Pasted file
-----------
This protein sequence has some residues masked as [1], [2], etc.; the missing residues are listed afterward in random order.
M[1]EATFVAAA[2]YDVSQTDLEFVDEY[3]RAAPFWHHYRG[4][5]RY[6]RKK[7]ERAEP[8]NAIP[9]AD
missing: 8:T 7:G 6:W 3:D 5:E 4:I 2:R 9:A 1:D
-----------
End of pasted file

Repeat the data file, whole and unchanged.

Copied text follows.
This protein sequence has some residues masked as [1], [2], etc.; the missing residues are listed afterward in random order.
M[1]EATFVAAA[2]YDVSQTDLEFVDEY[3]RAAPFWHHYRG[4][5]RY[6]RKK[7]ERAEP[8]NAIP[9]AD
missing: 8:T 7:G 6:W 3:D 5:E 4:I 2:R 9:A 1:D